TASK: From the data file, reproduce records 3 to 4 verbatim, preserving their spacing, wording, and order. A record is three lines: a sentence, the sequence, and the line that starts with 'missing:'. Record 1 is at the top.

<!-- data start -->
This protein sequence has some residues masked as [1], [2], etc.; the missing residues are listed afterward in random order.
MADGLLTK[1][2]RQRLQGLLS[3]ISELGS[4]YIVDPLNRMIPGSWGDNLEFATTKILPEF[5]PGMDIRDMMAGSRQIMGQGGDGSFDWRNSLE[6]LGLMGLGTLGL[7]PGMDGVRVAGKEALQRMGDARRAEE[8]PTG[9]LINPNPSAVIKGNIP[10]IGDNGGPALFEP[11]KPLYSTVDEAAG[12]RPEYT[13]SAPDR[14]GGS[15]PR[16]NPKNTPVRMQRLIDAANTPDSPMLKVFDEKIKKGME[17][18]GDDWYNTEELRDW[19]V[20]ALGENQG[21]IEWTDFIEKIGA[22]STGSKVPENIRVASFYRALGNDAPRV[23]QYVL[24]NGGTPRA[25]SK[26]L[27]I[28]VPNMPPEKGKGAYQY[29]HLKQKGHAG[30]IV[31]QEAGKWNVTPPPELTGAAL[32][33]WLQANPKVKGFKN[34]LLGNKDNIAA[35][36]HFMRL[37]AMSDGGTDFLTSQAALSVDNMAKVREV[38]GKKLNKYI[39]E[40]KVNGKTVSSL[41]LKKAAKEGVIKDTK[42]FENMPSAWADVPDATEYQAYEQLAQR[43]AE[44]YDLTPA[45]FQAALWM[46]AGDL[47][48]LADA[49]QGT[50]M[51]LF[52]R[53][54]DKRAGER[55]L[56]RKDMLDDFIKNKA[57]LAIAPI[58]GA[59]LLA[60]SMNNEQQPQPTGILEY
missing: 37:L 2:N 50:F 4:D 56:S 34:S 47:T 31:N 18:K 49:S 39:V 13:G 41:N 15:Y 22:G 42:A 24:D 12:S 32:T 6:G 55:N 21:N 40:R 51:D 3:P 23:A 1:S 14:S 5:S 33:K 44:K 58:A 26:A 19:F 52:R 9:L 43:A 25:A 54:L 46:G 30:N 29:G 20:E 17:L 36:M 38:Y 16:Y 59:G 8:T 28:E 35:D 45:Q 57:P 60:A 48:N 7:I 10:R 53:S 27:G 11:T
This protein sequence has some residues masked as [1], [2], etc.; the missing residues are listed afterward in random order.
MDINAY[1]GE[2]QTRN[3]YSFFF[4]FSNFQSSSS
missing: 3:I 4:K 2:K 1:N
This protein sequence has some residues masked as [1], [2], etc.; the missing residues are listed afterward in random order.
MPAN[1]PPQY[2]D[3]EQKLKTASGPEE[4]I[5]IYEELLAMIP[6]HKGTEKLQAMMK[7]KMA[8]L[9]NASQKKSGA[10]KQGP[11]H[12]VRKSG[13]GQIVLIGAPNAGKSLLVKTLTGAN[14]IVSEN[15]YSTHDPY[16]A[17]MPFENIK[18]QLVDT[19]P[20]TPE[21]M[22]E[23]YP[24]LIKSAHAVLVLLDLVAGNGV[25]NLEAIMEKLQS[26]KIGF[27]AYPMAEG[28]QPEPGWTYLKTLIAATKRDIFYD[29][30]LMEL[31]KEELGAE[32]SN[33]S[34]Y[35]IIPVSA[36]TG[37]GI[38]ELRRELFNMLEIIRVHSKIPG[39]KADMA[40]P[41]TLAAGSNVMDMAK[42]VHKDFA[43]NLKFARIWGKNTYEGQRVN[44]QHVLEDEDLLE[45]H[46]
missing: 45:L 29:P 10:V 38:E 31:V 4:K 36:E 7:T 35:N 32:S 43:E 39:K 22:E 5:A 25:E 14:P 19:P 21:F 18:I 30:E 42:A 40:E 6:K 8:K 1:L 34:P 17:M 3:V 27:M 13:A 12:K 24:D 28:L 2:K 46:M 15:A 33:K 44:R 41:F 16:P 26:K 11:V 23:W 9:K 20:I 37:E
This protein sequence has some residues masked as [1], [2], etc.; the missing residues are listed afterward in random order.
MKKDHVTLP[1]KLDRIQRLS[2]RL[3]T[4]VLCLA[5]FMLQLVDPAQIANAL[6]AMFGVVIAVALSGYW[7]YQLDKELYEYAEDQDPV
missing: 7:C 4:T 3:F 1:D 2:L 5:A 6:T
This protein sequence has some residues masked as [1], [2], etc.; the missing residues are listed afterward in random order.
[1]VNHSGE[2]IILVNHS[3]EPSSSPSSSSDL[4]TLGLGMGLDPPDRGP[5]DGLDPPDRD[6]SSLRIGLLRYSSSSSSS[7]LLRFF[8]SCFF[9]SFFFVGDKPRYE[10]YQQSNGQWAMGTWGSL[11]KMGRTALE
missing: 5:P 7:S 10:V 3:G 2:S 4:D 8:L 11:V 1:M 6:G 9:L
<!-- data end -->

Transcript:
This protein sequence has some residues masked as [1], [2], etc.; the missing residues are listed afterward in random order.
MPAN[1]PPQY[2]D[3]EQKLKTASGPEE[4]I[5]IYEELLAMIP[6]HKGTEKLQAMMK[7]KMA[8]L[9]NASQKKSGA[10]KQGP[11]H[12]VRKSG[13]GQIVLIGAPNAGKSLLVKTLTGAN[14]IVSEN[15]YSTHDPY[16]A[17]MPFENIK[18]QLVDT[19]P[20]TPE[21]M[22]E[23]YP[24]LIKSAHAVLVLLDLVAGNGV[25]NLEAIMEKLQS[26]KIGF[27]AYPMAEG[28]QPEPGWTYLKTLIAATKRDIFYD[29][30]LMEL[31]KEELGAE[32]SN[33]S[34]Y[35]IIPVSA[36]TG[37]GI[38]ELRRELFNMLEIIRVHSKIPG[39]KADMA[40]P[41]TLAAGSNVMDMAK[42]VHKDFA[43]NLKFARIWGKNTYEGQRVN[44]QHVLEDEDLLE[45]H[46]
missing: 45:L 29:P 10:V 38:E 31:V 4:K 36:E 7:T 35:N 32:S 43:E 39:K 22:E 5:A 25:E 14:P 19:P 21:F 18:I 30:E 42:A 40:E 6:K 8:K 1:L 34:P 17:M 3:V 27:M 13:A 12:K 24:D 28:L 2:K 46:M 15:A 33:K 44:R 41:F 16:P 26:K 11:V 23:W 9:K 20:I 37:E
This protein sequence has some residues masked as [1], [2], etc.; the missing residues are listed afterward in random order.
MKKDHVTLP[1]KLDRIQRLS[2]RL[3]T[4]VLCLA[5]FMLQLVDPAQIANAL[6]AMFGVVIAVALSGYW[7]YQLDKELYEYAEDQDPV
missing: 7:C 4:T 3:F 1:D 2:L 5:A 6:T